Illusion — Madonna Blue
(TRC 030, 1978/1993, CD)
Renaissance — Scheherezade & Other Stories
(TRC 043, 1975/1994, CD)
Renaissance — Turn of the Cards
(TRC 042, 1974/1994, CD)
by Peter Thelen, Published 1994-10-01
[Note: This review from 1994 refers to reissues on the TRC label. The albums involved have since been legitimately issued, and those releases are listed at the end of this review.]
Let's just start out by saying that the legitimacy of these three reissues is somewhat questionable — that's to say that they are essentially bootlegs and the artists won't see a nickel from the proceeds. Regrettably, the blame for this lies squarely at the feet of the major labels that have dragged their feet and neglected to reissue these fine albums. They sold well in their original vinyl incarnations, and there's no reason why they should be ignored today — other than the companies' own greed and lack of consideration for anything but next quarter's bottom line. I suppose they would rather squander their limited resources searching for the next big thing, worthless crap that will no doubt be littering bargain bins and used CD racks six months from now. So what we get instead is a bootleg mastered from a vinyl source at import prices, and a guilty conscience for buying the damn thing. Did the majors give us any other choices?
Renaissance, led by writer/guitarist Mick Dunford and vocalist Annie Haslam, drew ideas from classical sources (mostly Rachmaninoff, Prokofief and a few others from what I can tell) and blended them into original symphonic prog rock creations, with extended orchestral arrangements. Usually it worked well, a critical balancing act between the dynamics of the powerful melodies and arrangements, and the poppier side of their sound manifested in the vocals — although at times (usually on the shorter tracks that they possibly hoped might get them airplay) the pop overcame the prog tendencies and they could sound too syrupy sweet, like The Carpenters with a 'big symphonic' sound. The two Renaissance albums probably represent the peak of that band's career, at least in a progressive sense. Turn of the Cards contains the favorites "Black Flame" and "Running Hard,” as well as their magnum opus "Mother Russia.” Also here is the classical rip-off "Cold Is Being" and a lesser known epic "Things I Don't Understand,” neither of which appeared on the legitimate Tales of 1001 Nights compilations. Scheherezade contains three medium length songs, and their powerful, heavily orchestrated sidelong title opus. Both of these albums are exceptional.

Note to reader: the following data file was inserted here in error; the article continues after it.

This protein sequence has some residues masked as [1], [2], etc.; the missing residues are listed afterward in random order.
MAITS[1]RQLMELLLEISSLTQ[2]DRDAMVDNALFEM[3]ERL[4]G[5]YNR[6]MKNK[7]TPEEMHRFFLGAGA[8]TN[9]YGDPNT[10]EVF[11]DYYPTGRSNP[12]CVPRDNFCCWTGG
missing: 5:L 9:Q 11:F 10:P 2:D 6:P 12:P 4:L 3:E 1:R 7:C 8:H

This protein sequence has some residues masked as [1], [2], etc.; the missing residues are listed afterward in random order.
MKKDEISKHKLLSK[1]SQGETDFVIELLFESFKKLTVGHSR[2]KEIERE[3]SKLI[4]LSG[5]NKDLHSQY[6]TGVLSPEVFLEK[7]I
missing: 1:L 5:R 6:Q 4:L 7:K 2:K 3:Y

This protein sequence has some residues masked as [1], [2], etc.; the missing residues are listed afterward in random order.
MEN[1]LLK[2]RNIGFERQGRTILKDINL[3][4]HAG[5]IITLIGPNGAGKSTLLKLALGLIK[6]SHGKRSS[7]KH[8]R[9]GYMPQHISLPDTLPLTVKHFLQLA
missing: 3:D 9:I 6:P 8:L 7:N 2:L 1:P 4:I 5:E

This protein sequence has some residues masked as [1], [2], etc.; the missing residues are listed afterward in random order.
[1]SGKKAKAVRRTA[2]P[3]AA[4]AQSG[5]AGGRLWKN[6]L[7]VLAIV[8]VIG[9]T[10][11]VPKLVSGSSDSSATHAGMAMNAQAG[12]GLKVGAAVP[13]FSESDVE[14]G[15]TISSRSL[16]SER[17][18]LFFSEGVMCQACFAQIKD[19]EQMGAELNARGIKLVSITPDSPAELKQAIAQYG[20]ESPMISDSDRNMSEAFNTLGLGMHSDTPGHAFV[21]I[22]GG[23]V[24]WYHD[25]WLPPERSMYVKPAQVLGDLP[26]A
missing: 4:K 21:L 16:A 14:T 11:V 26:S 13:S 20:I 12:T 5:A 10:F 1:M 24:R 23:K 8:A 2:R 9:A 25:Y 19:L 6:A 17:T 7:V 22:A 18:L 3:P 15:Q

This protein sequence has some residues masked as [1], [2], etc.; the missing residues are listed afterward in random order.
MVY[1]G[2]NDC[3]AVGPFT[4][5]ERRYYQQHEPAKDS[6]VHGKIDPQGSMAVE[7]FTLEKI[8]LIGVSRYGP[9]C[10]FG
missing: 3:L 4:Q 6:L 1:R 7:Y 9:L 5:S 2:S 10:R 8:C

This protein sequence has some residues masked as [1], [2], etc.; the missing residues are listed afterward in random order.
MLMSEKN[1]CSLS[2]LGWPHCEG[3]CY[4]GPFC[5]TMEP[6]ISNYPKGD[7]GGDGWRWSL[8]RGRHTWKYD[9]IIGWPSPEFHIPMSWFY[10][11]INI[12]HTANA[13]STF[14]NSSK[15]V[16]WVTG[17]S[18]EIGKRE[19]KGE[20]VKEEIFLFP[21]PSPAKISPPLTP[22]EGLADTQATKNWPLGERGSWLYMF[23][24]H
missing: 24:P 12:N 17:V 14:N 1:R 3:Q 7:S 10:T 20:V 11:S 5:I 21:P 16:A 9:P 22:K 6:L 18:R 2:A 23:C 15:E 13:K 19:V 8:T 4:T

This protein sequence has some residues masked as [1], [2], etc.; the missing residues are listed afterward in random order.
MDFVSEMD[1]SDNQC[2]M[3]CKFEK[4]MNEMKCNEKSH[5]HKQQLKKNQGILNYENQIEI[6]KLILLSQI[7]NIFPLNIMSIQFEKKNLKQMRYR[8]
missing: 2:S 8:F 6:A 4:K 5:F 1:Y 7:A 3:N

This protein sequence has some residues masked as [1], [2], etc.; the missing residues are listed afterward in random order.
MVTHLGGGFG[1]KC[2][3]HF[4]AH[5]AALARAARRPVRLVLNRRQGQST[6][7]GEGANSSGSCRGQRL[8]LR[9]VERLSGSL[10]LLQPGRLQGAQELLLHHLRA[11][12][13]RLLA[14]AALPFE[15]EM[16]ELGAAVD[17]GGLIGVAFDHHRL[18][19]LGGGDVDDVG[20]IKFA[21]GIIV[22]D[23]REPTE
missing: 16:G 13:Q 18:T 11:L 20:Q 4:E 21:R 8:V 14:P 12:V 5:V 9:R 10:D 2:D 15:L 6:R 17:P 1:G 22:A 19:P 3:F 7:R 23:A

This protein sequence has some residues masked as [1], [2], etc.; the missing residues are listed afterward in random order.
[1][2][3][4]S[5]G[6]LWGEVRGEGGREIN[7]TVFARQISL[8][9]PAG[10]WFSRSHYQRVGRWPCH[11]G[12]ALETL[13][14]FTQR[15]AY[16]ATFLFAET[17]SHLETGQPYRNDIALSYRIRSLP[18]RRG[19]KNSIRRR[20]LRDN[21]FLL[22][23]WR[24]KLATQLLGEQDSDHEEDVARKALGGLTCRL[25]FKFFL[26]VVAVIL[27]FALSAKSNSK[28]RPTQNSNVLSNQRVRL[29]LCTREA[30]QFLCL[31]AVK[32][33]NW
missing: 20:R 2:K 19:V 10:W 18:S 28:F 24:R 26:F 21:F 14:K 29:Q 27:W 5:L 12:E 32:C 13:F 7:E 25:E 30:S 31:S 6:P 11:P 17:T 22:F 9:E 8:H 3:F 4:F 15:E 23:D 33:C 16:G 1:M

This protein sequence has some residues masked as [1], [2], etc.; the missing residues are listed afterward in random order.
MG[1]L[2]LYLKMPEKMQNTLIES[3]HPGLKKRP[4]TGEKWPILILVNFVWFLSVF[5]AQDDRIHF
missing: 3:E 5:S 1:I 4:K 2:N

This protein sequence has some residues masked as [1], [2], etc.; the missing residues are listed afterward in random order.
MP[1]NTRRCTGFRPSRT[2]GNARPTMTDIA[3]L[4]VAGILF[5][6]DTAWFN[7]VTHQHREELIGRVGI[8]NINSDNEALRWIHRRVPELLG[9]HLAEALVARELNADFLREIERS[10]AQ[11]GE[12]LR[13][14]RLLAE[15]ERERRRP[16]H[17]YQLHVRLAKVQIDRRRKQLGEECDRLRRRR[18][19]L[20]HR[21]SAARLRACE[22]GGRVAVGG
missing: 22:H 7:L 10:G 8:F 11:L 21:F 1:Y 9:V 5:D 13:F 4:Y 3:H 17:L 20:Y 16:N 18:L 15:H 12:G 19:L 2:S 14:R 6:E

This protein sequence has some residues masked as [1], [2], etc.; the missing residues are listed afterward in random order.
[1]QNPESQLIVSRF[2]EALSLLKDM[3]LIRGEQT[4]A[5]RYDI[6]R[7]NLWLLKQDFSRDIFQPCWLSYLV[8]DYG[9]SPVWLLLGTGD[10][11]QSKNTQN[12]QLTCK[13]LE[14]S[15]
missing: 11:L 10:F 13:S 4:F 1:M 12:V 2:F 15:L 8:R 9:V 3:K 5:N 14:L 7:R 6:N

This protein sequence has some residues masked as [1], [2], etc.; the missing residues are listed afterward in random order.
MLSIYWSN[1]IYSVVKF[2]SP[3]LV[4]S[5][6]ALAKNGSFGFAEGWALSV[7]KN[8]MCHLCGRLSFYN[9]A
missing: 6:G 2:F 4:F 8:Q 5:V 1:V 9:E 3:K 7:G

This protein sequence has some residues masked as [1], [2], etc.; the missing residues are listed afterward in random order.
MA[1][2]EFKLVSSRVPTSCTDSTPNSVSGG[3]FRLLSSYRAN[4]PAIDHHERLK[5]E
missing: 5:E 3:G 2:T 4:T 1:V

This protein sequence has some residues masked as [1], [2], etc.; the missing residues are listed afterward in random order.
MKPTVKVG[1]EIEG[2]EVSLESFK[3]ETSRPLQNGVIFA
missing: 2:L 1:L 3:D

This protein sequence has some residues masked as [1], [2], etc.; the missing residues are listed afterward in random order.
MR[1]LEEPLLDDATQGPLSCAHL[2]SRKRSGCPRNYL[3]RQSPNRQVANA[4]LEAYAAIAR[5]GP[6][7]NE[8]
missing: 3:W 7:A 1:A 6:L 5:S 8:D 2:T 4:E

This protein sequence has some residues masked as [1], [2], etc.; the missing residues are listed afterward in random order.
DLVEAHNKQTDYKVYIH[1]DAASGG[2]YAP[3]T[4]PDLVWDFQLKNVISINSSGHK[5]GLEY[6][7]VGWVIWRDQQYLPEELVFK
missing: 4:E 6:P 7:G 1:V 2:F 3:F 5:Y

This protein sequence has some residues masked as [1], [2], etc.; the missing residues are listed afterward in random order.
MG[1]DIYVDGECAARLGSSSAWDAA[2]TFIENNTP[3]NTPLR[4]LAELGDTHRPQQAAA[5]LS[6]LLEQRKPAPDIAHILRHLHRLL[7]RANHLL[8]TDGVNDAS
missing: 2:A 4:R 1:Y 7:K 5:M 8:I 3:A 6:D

Illusion was essentially a reformation of the original Renaissance (circa 1969-70) lineup in the late 70s minus original guitarist Keith Relf (who had died a year or so before), adding two new members in his place. They couldn't call themselves Renaissance anymore (because of the Dunford/Haslam led band that coexisted), so they took the band name from the title of the second Renaissance album, which was the last on which they all played together (a long and complex story beyond the scope of this review). Their sound was much like the sound of the early Renaissance incarnation — a more folk-rock sound with classical (but not symphonic) elements graced by the pure and gentle voice of Jane Relf. The TRC reissue contains both of their original albums: Out of the Mist from 1977, and Illusion from 1978, with the notable exception of the track "Face of Yesterday" from the first (why they cut it I'll never know, there's plenty of space on the disc for it). The second self-titled was never released stateside, and was always a hard find (after 12+ years of searching for the vinyl, I finally found someone who had it and could make me a tape!), so this is a welcome reissue indeed. I've heard that there may of late be a legitimate reissue of this 2-on-1 set, but I haven't seen evidence of it yet. Regarding sound quality on these three, I would have to listen very closely to say that any of these were mastered from vinyl, they are meticulously clean and noise-free, and I'm sure that the average listener wouldn't even know the difference.
Subsequent legitimate releases:
Renaissance — Turn of the Cards (Collectables COL-CD-7784, 2006, CD)
Renaissance — Scheherezade & Other Stories (Repertoire REP 5080, 2006, CD)
Illusion — Out of The Mist (Esoteric ECLEC2259, 2011, CD)
Illusion — Illusion (Esoteric ECLEC2260, 2011, CD)
New Aristocrats Live Album on the Way – No foolin'! These supreme musicians toured Europe early in 2020, just before touring ceased to be a thing musicians could do, and there were some hot performances captured. On May 7, some of these will be releases as Freeze! Live in Europe 2020. » Read more
Jewlia Eisenberg RIP – The sad news has come out that Jewlia Eisenberg has died. As a founding member of Charming Hostess, Eisenberg changed the face of music, bringing together Balkan klezmer, American folk, and experimental rock in a distinctive blend that garnered much praise. » Read more
SoundQuest Fest 2021 – SoundQuest Fest, first experienced as a live festival in Tucson Arizona in 2010 was created by ambient music pioneer Steve Roach. This 2021 event will unite a worldwide gathering of artists and audience members together for a 3-day online event unique in the realm of ambient music. From March 26-28th a continuous flow of streamed performances, audio-video wonder worlds and deep immersion zones will burn bright on Roach’s YouTube channel. » Read more